This is a post I wrote last month on my work blog. I'm trying to get back into posting here, and am sharing some things that I've either written or loved in the last few months.
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Then he returned from the region of Tyre, and went by way of Sidon towards the Sea of Galilee, in the region of the Decapolis. They brought to him a deaf man who had an impediment in his speech; and they begged him to lay his hand on him. He took him aside in private, away from the crowd, and put his fingers into his ears, and he spat and touched his tongue. Then looking up to heaven, he sighed and said to him, ‘Ephphatha’, that is, ‘Be opened.’ And immediately his ears were opened, his tongue was released, and he spoke plainly. -Mark 7
Sometimes I come across something—a poem or a prayer or a piece of artwork—and it just sort of undoes me. I just had that sort of moment, and I’m struggling to wrestle something big and glorious and TRUE into this space here, because I’m excited to share it with you.
This morning a co-worker sent me a link to this sermon delivered yesterday by Rev. Nadia Bolz-Weber at the Festival of Homiletics that took place this week in Nashville. In his email my coworker wrote, “I thought about it as a blog post, but I’m not sure what I’d pull out or what I could add to it. The whole thing is terrific.” And that’s just it. What more can you say when faced with words of truth that knock you clean off your feet? But I’m going to try, because I’m stubborn like that.
What Nadia is getting at in her sermon is the ways in which we all tend to look for the most “broken” person in our midst, and get all holy, praying for God to heal THAT person over there. She examines the otherwise-unnamed “They” in the passage above, and how “They” begged Jesus to heal their friend.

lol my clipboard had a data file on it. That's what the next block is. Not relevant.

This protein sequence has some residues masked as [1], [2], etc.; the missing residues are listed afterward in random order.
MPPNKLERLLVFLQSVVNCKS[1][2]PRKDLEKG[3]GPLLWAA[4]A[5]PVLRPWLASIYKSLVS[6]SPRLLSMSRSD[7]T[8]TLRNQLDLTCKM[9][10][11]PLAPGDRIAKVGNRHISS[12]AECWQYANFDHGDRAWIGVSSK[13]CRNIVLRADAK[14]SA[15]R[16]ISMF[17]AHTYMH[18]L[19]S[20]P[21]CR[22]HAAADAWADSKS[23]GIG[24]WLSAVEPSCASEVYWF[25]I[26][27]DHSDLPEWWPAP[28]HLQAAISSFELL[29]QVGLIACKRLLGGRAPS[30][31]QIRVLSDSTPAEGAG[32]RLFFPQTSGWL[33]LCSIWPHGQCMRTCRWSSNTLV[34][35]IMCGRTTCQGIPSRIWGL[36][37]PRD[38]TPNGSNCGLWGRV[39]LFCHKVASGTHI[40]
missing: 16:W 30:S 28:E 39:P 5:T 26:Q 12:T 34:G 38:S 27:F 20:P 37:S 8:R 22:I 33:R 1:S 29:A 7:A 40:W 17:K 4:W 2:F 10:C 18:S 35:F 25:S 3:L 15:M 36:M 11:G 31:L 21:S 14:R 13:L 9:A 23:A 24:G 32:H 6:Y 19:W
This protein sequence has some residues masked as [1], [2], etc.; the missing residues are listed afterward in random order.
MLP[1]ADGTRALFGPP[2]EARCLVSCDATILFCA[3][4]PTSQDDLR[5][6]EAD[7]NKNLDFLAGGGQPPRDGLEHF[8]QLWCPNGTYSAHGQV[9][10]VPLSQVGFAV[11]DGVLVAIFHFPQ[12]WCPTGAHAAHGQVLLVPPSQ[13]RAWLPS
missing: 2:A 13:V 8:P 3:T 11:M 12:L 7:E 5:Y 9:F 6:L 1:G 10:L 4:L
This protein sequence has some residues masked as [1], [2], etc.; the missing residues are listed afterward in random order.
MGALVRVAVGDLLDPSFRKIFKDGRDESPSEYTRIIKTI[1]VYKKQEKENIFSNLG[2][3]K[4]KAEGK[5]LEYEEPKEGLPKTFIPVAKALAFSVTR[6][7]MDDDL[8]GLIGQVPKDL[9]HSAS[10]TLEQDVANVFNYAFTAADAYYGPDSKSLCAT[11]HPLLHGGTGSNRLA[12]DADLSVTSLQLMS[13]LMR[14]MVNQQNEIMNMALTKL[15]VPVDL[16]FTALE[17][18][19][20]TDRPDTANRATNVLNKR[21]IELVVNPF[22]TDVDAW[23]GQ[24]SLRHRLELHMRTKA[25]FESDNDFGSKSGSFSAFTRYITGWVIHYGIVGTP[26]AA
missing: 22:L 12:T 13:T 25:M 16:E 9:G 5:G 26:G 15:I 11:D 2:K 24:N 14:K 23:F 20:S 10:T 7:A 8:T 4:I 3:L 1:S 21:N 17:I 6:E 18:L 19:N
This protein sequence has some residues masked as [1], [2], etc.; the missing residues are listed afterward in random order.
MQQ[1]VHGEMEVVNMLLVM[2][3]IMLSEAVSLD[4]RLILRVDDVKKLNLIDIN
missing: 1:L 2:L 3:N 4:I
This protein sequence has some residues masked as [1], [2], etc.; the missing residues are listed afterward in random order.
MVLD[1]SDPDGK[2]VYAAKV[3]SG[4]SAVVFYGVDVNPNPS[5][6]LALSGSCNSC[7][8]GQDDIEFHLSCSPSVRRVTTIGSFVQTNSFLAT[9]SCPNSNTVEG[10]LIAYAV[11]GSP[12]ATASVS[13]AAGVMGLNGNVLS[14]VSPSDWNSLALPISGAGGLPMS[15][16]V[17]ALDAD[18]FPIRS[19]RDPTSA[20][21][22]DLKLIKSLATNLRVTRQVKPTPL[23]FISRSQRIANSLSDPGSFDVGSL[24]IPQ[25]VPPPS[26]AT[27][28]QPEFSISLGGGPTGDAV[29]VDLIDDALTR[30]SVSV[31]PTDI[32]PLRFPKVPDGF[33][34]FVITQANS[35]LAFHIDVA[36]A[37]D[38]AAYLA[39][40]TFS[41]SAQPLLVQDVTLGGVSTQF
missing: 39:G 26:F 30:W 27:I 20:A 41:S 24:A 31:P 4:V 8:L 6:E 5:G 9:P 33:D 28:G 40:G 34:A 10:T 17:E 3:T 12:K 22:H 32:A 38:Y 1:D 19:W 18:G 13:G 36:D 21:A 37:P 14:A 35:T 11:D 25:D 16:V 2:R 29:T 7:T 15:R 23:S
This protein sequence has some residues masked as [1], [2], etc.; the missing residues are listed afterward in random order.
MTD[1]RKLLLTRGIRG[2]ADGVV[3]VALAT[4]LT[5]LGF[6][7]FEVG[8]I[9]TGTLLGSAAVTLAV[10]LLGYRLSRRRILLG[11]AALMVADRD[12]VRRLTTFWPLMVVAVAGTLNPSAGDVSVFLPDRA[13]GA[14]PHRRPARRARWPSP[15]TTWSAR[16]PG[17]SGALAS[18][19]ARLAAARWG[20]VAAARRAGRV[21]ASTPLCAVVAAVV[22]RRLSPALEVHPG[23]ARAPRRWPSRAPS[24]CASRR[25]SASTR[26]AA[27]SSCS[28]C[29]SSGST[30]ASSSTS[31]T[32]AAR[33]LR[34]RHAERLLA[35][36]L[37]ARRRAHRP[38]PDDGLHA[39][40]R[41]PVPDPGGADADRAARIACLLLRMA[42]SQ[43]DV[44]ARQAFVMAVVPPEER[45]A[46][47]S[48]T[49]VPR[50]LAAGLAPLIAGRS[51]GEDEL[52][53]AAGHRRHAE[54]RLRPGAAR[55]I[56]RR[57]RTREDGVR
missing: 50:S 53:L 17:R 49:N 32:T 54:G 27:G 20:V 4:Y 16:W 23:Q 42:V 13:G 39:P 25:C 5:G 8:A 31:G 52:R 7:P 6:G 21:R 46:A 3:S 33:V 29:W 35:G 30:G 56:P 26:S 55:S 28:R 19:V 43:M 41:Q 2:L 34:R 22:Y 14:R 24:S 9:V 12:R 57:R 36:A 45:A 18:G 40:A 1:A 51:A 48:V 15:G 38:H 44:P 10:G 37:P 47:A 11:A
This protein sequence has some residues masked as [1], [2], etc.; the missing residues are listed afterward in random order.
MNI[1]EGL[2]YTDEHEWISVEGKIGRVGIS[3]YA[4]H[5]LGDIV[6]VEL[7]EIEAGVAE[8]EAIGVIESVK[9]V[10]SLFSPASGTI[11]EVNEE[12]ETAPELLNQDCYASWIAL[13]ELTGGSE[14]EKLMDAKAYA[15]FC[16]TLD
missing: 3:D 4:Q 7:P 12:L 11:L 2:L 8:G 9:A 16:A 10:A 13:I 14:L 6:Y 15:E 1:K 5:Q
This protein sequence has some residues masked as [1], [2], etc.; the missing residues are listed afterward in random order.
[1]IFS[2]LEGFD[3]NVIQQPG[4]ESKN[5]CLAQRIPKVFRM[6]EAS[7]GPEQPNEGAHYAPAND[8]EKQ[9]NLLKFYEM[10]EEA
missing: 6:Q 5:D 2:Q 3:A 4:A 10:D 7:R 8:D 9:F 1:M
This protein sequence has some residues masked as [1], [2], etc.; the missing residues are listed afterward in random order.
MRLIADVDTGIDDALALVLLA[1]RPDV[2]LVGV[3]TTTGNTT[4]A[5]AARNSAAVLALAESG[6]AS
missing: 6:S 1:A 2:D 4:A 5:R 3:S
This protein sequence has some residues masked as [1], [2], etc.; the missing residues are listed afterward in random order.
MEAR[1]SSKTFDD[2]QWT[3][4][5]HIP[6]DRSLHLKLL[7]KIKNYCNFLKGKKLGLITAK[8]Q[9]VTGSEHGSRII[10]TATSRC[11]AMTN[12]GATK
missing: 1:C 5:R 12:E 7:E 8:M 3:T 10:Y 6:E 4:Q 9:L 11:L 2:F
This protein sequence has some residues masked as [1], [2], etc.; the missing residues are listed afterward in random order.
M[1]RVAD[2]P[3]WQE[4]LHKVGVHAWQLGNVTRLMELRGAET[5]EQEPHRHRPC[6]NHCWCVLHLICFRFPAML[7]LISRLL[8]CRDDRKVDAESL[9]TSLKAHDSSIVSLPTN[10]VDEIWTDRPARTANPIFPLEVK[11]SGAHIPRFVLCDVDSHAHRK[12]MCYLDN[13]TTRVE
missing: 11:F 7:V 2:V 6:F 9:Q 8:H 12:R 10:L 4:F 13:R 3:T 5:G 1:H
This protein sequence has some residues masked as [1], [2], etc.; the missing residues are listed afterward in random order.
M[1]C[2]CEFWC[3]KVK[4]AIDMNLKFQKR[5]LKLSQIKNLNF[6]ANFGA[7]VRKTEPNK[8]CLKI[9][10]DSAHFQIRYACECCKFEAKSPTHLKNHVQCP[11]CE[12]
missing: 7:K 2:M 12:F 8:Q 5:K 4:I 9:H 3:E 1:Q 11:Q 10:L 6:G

Hey Jesus – we, the people who are just fine brought you the broken guy so you can fix him... I can’t help feeling like it would have been more realistic if all of the THEYs who brought the deaf man to Jesus would have also sought healing for themselves... But that’s not how we operate, see. We tend to let the obviously broken people carry all the brokenness for us.
The scripture doesn’t tell us what the deaf man himself wanted, but it does tell us particularly that Jesus took the man aside “in private, away from the crowd.” And what Nadia points out is that the words Jesus uses to effect healing in the deaf man is not “be healed” but “be opened.”
We so often think healing is about identifying what’s wrong and then having that thing cured, but I wonder if spiritual healing has more to do with being opened than it does with being cured.
Because, let’s be honest, it’s usually easier to not change and it’s painful to be open and healing can hurt. Like a frostbite patient … when the blood comes back into the extremities it’s incredibly painful. It can actually be more comfortable to allow parts of ourselves to die than to feel them have new life. Because sometimes healing feels more like death and resurrection than it feels like getting a warm cookie and glass of milk.
Rev. Nadia had me at “be opened.” Part of my own story is that I lost my father to cancer earlier this year, after months of dear and faithful friends praying for his healing. Now, cancer is an evil disease, truly, and praying for healing is a good thing to do, but for my dad, he wasn’t healed—at least not from the cancer—which caused a lot of pain for those who were faithfully praying for healing. But you know what he was?—he was opened. He was fully opened to the love and presence of God, in a way that I’ve never seen him, even after six decades of good and faithful Jesus-following. And that was truly a miracle that I got to witness.
Beyond my own story, though, is the reminder that this sermon was explicitly crafted for and delivered to PASTORS. It’s important, I think, not to miss this point, because it’s those of us who spend our lives working for the care and healing of others who often miss how deeply in need of healing WE are. So I invite you to click on this link, invest the six minutes that it takes to read this piece thoughtfully, and prayerfully consider what Jesus is saying to you today. I am praying with you, for the healing of us all.
Be opened to what Jesus is saying to you.
Be opened to the idea that your value isn’t in working 60 hours a week for people who might not even be paying attention.
Be opened to knowing that your own brokenness doesn’t need to be hidden behind someone else’s brokenness.
Be opened to the idea that you are stronger than you think.
Be opened to the idea that you aren’t as strong as you think.
Be opened to the fact that you may not ever get what you want and that you will actually be ok anyway.
Be opened to this whole Gospel of Jesus Christ thing actually, actually, actually being real. And actually being FOR YOU.
Because maybe that’s what healing really is.
Since the radical reign of God that Jesus ushers in destroys the systems of designated sick people and designated well people so that all that is left is a single category of people – children of God.